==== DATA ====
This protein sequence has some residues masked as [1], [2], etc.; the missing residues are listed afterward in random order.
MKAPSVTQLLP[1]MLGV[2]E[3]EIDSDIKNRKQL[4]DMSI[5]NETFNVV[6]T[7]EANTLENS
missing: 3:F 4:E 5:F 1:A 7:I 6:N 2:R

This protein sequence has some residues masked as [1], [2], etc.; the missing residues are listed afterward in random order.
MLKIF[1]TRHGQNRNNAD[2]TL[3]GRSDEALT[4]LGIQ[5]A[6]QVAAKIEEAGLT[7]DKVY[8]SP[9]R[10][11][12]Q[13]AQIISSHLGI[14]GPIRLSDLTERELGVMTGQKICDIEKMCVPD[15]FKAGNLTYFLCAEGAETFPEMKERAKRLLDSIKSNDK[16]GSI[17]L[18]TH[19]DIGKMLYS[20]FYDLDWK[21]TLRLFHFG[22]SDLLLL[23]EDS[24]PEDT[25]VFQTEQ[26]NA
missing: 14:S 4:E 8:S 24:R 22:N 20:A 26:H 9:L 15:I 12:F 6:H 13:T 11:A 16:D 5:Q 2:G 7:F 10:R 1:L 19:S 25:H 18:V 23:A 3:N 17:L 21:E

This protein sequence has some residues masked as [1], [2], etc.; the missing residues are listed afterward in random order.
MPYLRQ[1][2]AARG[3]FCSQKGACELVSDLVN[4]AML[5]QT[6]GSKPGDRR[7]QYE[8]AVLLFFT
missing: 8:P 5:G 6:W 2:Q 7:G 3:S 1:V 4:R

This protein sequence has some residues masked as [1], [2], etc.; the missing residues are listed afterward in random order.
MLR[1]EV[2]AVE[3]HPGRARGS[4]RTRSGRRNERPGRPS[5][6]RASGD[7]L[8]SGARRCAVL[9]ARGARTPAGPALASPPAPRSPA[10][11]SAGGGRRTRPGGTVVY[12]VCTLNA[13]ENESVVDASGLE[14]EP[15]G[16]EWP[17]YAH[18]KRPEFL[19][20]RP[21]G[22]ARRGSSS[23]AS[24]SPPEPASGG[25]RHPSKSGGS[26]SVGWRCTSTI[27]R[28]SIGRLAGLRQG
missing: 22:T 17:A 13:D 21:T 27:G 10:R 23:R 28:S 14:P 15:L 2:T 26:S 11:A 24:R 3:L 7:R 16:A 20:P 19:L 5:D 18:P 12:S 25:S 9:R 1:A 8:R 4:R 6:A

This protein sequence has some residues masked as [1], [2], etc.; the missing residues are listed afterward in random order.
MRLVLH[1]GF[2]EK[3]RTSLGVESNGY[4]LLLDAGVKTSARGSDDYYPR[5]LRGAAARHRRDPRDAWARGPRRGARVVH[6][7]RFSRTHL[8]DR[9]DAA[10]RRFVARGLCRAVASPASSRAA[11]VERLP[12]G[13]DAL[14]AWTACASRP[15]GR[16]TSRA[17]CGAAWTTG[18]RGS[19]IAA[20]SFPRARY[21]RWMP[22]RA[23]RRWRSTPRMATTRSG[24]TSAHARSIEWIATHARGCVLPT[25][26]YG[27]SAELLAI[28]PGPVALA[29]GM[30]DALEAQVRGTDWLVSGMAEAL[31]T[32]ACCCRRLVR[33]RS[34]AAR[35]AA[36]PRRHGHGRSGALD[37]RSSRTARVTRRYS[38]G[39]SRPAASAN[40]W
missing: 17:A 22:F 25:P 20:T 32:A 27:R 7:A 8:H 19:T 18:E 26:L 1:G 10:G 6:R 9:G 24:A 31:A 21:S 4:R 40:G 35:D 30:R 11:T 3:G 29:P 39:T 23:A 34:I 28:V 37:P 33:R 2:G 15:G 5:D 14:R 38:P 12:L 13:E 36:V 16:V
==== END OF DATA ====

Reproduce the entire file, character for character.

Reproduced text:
This protein sequence has some residues masked as [1], [2], etc.; the missing residues are listed afterward in random order.
MKAPSVTQLLP[1]MLGV[2]E[3]EIDSDIKNRKQL[4]DMSI[5]NETFNVV[6]T[7]EANTLENS
missing: 3:F 4:E 5:F 1:A 7:I 6:N 2:R

This protein sequence has some residues masked as [1], [2], etc.; the missing residues are listed afterward in random order.
MLKIF[1]TRHGQNRNNAD[2]TL[3]GRSDEALT[4]LGIQ[5]A[6]QVAAKIEEAGLT[7]DKVY[8]SP[9]R[10][11][12]Q[13]AQIISSHLGI[14]GPIRLSDLTERELGVMTGQKICDIEKMCVPD[15]FKAGNLTYFLCAEGAETFPEMKERAKRLLDSIKSNDK[16]GSI[17]L[18]TH[19]DIGKMLYS[20]FYDLDWK[21]TLRLFHFG[22]SDLLLL[23]EDS[24]PEDT[25]VFQTEQ[26]NA
missing: 14:S 4:E 8:S 24:R 22:N 20:A 26:H 9:L 15:I 12:F 6:H 13:T 11:A 16:D 5:Q 2:G 7:F 10:R 1:L 19:S 25:H 18:V 23:A 3:N 17:L 21:E

This protein sequence has some residues masked as [1], [2], etc.; the missing residues are listed afterward in random order.
MPYLRQ[1][2]AARG[3]FCSQKGACELVSDLVN[4]AML[5]QT[6]GSKPGDRR[7]QYE[8]AVLLFFT
missing: 8:P 5:G 6:W 2:Q 7:G 3:S 1:V 4:R

This protein sequence has some residues masked as [1], [2], etc.; the missing residues are listed afterward in random order.
MLR[1]EV[2]AVE[3]HPGRARGS[4]RTRSGRRNERPGRPS[5][6]RASGD[7]L[8]SGARRCAVL[9]ARGARTPAGPALASPPAPRSPA[10][11]SAGGGRRTRPGGTVVY[12]VCTLNA[13]ENESVVDASGLE[14]EP[15]G[16]EWP[17]YAH[18]KRPEFL[19][20]RP[21]G[22]ARRGSSS[23]AS[24]SPPEPASGG[25]RHPSKSGGS[26]SVGWRCTSTI[27]R[28]SIGRLAGLRQG
missing: 22:T 17:A 13:D 21:T 27:G 10:R 23:R 28:S 14:P 15:L 2:T 26:S 11:A 24:R 3:L 7:R 16:A 20:P 19:L 5:D 18:P 12:S 25:S 9:R 1:A 8:R 4:R 6:A

This protein sequence has some residues masked as [1], [2], etc.; the missing residues are listed afterward in random order.
MRLVLH[1]GF[2]EK[3]RTSLGVESNGY[4]LLLDAGVKTSARGSDDYYPR[5]LRGAAARHRRDPRDAWARGPRRGARVVH[6][7]RFSRTHL[8]DR[9]DAA[10]RRFVARGLCRAVASPASSRAA[11]VERLP[12]G[13]DAL[14]AWTACASRP[15]GR[16]TSRA[17]CGAAWTTG[18]RGS[19]IAA[20]SFPRARY[21]RWMP[22]RA[23]RRWRSTPRMATTRSG[24]TSAHARSIEWIATHARGCVLPT[25][26]YG[27]SAELLAI[28]PGPVALA[29]GM[30]DALEAQVRGTDWLVSGMAEAL[31]T[32]ACCCRRLVR[33]RS[34]AAR[35]AA[36]PRRHGHGRSGALD[37]RSSRTARVTRRYS[38]G[39]SRPAASAN[40]W
missing: 17:A 22:F 25:P 20:T 32:A 27:R 7:A 8:H 19:T 18:E 26:L 1:G 10:G 6:R 9:G 24:A 31:A 21:S 4:R 40:G 35:D 30:R 11:T 3:G 29:P 39:T 23:A 34:I 28:V 37:P 33:R 2:G 15:G 5:D 14:R 38:P 12:L 13:E 36:V 16:V